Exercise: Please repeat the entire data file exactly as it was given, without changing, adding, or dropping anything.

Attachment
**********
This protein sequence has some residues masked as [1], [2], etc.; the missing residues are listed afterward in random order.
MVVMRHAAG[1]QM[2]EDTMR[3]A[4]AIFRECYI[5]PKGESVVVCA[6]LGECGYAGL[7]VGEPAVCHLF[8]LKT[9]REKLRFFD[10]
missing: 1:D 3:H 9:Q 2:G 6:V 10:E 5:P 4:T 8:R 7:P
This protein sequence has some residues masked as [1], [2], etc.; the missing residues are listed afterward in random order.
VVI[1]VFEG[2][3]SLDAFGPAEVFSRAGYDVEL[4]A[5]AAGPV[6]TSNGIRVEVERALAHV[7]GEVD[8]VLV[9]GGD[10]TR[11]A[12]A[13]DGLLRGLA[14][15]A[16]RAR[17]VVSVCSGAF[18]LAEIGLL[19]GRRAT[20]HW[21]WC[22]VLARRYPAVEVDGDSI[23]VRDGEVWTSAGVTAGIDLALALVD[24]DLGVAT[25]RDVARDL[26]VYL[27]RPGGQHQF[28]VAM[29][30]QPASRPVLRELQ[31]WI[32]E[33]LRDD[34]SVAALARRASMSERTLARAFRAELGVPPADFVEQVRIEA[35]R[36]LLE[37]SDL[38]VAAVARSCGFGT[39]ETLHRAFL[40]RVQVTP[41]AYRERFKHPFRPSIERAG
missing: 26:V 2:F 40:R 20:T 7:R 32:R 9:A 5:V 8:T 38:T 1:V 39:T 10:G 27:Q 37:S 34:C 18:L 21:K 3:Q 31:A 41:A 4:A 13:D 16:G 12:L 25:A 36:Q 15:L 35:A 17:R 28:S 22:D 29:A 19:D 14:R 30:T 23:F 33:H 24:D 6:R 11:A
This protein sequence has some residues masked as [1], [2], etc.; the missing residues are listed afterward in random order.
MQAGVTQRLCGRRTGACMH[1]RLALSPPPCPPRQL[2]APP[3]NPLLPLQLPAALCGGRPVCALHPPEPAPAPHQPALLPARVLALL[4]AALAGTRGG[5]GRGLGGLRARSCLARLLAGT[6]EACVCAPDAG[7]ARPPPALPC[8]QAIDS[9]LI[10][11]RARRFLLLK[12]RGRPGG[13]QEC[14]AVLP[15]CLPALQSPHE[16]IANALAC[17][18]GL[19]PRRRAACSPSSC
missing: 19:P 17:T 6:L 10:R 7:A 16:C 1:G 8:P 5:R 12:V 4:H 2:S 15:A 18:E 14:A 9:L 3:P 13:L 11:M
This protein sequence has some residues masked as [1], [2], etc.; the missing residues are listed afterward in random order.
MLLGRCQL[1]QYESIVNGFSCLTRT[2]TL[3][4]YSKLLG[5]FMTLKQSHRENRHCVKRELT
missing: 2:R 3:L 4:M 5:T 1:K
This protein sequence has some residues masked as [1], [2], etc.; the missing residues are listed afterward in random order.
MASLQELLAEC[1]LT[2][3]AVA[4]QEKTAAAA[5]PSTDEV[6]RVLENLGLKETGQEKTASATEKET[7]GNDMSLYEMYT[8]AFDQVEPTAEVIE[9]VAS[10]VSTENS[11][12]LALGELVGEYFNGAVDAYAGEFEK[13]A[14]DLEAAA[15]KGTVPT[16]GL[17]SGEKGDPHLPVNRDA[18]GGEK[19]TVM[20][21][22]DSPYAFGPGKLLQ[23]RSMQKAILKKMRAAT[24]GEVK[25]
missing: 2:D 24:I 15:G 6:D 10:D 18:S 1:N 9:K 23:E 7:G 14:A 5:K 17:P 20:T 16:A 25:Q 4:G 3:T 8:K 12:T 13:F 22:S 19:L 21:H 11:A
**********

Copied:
This protein sequence has some residues masked as [1], [2], etc.; the missing residues are listed afterward in random order.
MVVMRHAAG[1]QM[2]EDTMR[3]A[4]AIFRECYI[5]PKGESVVVCA[6]LGECGYAGL[7]VGEPAVCHLF[8]LKT[9]REKLRFFD[10]
missing: 1:D 3:H 9:Q 2:G 6:V 10:E 5:P 4:T 8:R 7:P
This protein sequence has some residues masked as [1], [2], etc.; the missing residues are listed afterward in random order.
VVI[1]VFEG[2][3]SLDAFGPAEVFSRAGYDVEL[4]A[5]AAGPV[6]TSNGIRVEVERALAHV[7]GEVD[8]VLV[9]GGD[10]TR[11]A[12]A[13]DGLLRGLA[14][15]A[16]RAR[17]VVSVCSGAF[18]LAEIGLL[19]GRRAT[20]HW[21]WC[22]VLARRYPAVEVDGDSI[23]VRDGEVWTSAGVTAGIDLALALVD[24]DLGVAT[25]RDVARDL[26]VYL[27]RPGGQHQF[28]VAM[29][30]QPASRPVLRELQ[31]WI[32]E[33]LRDD[34]SVAALARRASMSERTLARAFRAELGVPPADFVEQVRIEA[35]R[36]LLE[37]SDL[38]VAAVARSCGFGT[39]ETLHRAFL[40]RVQVTP[41]AYRERFKHPFRPSIERAG
missing: 26:V 2:F 40:R 20:T 7:R 32:R 9:A 5:V 8:T 38:T 1:V 39:T 10:G 27:Q 37:S 34:C 18:L 21:K 3:Q 31:A 41:A 4:A 13:D 16:G 12:L 25:A 36:Q 15:L 35:A 17:R 28:S 22:D 29:A 19:D 14:R 30:T 23:F 33:H 24:D 6:R 11:A
This protein sequence has some residues masked as [1], [2], etc.; the missing residues are listed afterward in random order.
MQAGVTQRLCGRRTGACMH[1]RLALSPPPCPPRQL[2]APP[3]NPLLPLQLPAALCGGRPVCALHPPEPAPAPHQPALLPARVLALL[4]AALAGTRGG[5]GRGLGGLRARSCLARLLAGT[6]EACVCAPDAG[7]ARPPPALPC[8]QAIDS[9]LI[10][11]RARRFLLLK[12]RGRPGG[13]QEC[14]AVLP[15]CLPALQSPHE[16]IANALAC[17][18]GL[19]PRRRAACSPSSC
missing: 19:P 17:T 6:L 10:R 7:A 16:C 1:G 8:P 5:R 12:V 4:H 2:S 15:A 18:E 14:A 9:L 3:P 13:L 11:M
This protein sequence has some residues masked as [1], [2], etc.; the missing residues are listed afterward in random order.
MLLGRCQL[1]QYESIVNGFSCLTRT[2]TL[3][4]YSKLLG[5]FMTLKQSHRENRHCVKRELT
missing: 2:R 3:L 4:M 5:T 1:K
This protein sequence has some residues masked as [1], [2], etc.; the missing residues are listed afterward in random order.
MASLQELLAEC[1]LT[2][3]AVA[4]QEKTAAAA[5]PSTDEV[6]RVLENLGLKETGQEKTASATEKET[7]GNDMSLYEMYT[8]AFDQVEPTAEVIE[9]VAS[10]VSTENS[11][12]LALGELVGEYFNGAVDAYAGEFEK[13]A[14]DLEAAA[15]KGTVPT[16]GL[17]SGEKGDPHLPVNRDA[18]GGEK[19]TVM[20][21][22]DSPYAFGPGKLLQ[23]RSMQKAILKKMRAAT[24]GEVK[25]
missing: 2:D 24:I 15:G 6:D 10:D 18:S 1:N 9:K 23:E 7:G 14:A 5:K 17:P 20:T 16:A 25:Q 4:G 3:T 8:K 12:T 13:F 22:S 19:L 21:H 11:A